They literally burned books, which is the moment at which your point lands on his head. Moot as it is. How can you not see this?






That case in particular I was referencing was the one of Aryeh Neier, director of the ACLU, who stood up for a new-nazi group to hold a rally in an area filled with predominently Jewish people.

Hitler's nazis were persecuted under Weimar's strict hate speech laws, and they ended up using their persecution as an excuse to enact the enabling act of 1933. To paraphrase Hitler in his debate against Otto Wells, "you did it to us first".



posted on Jun, 28 2017 @ 04:00 PM
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originally posted by: caf1550
a reply to: LesMisanthrope

I have to slightly disagree here, now I agree with you that the people rushing the stage was tantamount to censorship, however CNN firing Kathy Griffin and Reza Aslan I don't believe have anything to do with censoring free speech, I think it was more of a business move. Both Griffin and Aslan are still free to express there 1st amendment right just not with CNN anymore.

If you take it from a business stand point, what both of them did was bad for business. As much as a lot of people dislike CNN (myself included) they are still a business who have investors and a board.


I get it, but that doesn't matter to me. Their expressions were made on their own time, and a horde of puritans complained at their place of work until they were fired. No matter who censored them, a business or the government, it is still censorship.



posted on Jun, 28 2017 @ 04:07 PM
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a reply to: LesMisanthrope

It's quite ironic that they chose to make this statement during the scene of a play where a man who took control of an empire by armed force and ruled dictatorially is slain by the only group of people who could be considered (somewhat) democratically elected. Just laughable.



posted on Jun, 28 2017 @ 04:11 PM
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a reply to: TobyFlenderson

Not only that but it is bloody Shakespeare. The play was written long before right or left even existed, and it has depicted other leaders including Obama.



posted on Jun, 28 2017 @ 04:11 PM
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a reply to: LesMisanthrope

As if all of them were persecuted... you really believe that?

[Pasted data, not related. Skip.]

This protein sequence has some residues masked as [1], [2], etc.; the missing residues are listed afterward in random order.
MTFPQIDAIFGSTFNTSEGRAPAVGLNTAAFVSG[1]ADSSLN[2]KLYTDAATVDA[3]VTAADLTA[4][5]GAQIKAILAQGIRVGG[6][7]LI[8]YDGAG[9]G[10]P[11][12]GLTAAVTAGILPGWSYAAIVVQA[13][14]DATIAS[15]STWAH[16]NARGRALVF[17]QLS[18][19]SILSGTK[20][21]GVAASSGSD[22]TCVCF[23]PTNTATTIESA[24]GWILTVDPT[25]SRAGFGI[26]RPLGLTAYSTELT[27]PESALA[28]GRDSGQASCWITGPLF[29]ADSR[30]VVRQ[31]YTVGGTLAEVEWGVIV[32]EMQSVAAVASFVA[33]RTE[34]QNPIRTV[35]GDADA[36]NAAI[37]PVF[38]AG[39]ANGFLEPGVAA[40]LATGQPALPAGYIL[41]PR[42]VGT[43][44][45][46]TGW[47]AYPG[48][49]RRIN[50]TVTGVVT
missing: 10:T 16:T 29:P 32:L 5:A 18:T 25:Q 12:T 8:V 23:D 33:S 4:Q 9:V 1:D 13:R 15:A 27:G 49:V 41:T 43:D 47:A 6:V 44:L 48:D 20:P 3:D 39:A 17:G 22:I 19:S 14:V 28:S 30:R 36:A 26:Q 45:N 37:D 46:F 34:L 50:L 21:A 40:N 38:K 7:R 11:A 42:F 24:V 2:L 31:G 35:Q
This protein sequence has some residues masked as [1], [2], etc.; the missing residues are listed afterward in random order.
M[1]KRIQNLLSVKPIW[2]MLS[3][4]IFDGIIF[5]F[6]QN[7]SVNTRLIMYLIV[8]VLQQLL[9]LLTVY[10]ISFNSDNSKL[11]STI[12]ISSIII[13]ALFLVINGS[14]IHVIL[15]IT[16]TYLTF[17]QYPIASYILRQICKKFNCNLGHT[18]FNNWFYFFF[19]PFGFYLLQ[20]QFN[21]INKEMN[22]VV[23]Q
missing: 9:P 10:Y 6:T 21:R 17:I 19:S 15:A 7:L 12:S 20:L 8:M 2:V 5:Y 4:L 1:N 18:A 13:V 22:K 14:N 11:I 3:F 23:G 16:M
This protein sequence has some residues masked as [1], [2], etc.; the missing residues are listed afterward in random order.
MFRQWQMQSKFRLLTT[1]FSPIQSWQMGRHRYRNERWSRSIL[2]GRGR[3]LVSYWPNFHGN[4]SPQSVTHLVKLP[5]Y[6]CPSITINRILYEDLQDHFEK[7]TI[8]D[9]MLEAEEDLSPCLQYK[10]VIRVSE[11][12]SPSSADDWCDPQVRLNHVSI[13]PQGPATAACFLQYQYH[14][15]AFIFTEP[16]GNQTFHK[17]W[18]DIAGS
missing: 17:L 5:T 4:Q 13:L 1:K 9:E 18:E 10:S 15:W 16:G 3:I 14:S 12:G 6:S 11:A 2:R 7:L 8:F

There are different tribes of neo-nazis, many of them are pretty close to the original. We've had the NSU murder spree in Germany - that's your Rouge Khmer bunch of right-wing Stalinists right there. There's no way I'm going to let any of those murderers exploit human rights just to take em away.

Non-genocidal right-wingers? Whole different story, and given a democratic and civil discourse I have absolutely no qualms with them.
edit on 28-6-2017 by PublicOpinion because: (no reason given)



posted on Jun, 28 2017 @ 04:16 PM
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a reply to: PublicOpinion

The point is, as I have already stated, that censorship incentivizes censorship. It turns out the Nazis were one of the most censorial regimes of all time. Why you would want to adopt their techniques is beyond me.
edit on 28-6-2017 by LesMisanthrope because: (no reason given)



posted on Jun, 28 2017 @ 04:37 PM
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originally posted by: LesMisanthrope
a reply to: PublicOpinion

The point is, as I have already stated, that censorship incentivizes censorship. It turns out the Nazis were one of the most censorial regimes of all time. Why you would want to adopt their techniques is beyond me.


I shouldn't have to explain it to you and I don't think I do. I think you know darn good and well why they do it.

For those on the left, like the ones on campus, they really and truly don't see what they're doing as censoring speech. They don't think of it as speech at all. Who knows what sort of mental gymnastics they did to arrive at the conclusion that it isn't speech, but they arrived there and it's a strong belief. So they aren't actually censoring anything. There is no speech to censor.

For the right, I suspect they are fed up with talking up a blue streak about how no speech should be censored, watching murderous dictators like Ahmadinajad (sp?) speak all he wants at elite institutions, and then watch the behavior if Ben Shapiro wants to give a speech somewhere. So they've decided that maybe an object lesson or two is in order ... a "see how you like it approach" and when they squeal about censorship, you know what will be said. I don't agree with it, but I get it.



posted on Jun, 28 2017 @ 04:42 PM
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a reply to: ketsuko

I get it too. It feels good to rub someone's face in their own hypocrisy. And it is often a the oppressed adopt the tactics of their oppressors.

Not only that but it is difficult to defend the views and expressions of those we disagree with.



posted on Jun, 28 2017 @ 04:48 PM
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a reply to: LesMisanthrope

Problem is that I don't see how to fix it because the ones who don't see it as censorship aren't like to suddenly have an epiphany and see the light, not if they don't really believe they are engaging in censorship to begin with.

And I don't think they do.



posted on Jun, 28 2017 @ 04:52 PM
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a reply to: LesMisanthrope

By all counts, CNN was simply exercising their own free speech in firing Griffin and Aslan.



posted on Jun, 28 2017 @ 04:52 PM
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Completely agree. People have the right to speak freely.

Period.

There may be consequences for that speech, but we should not attempt to censor it.



posted on Jun, 28 2017 @ 04:54 PM
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originally posted by: PublicOpinion
right-wing Stalinists


While not exactly topical to this thread, I'm fairly certain one cannot be right-wing and socialist at the same time. The two would seem to be in total conflict with each other.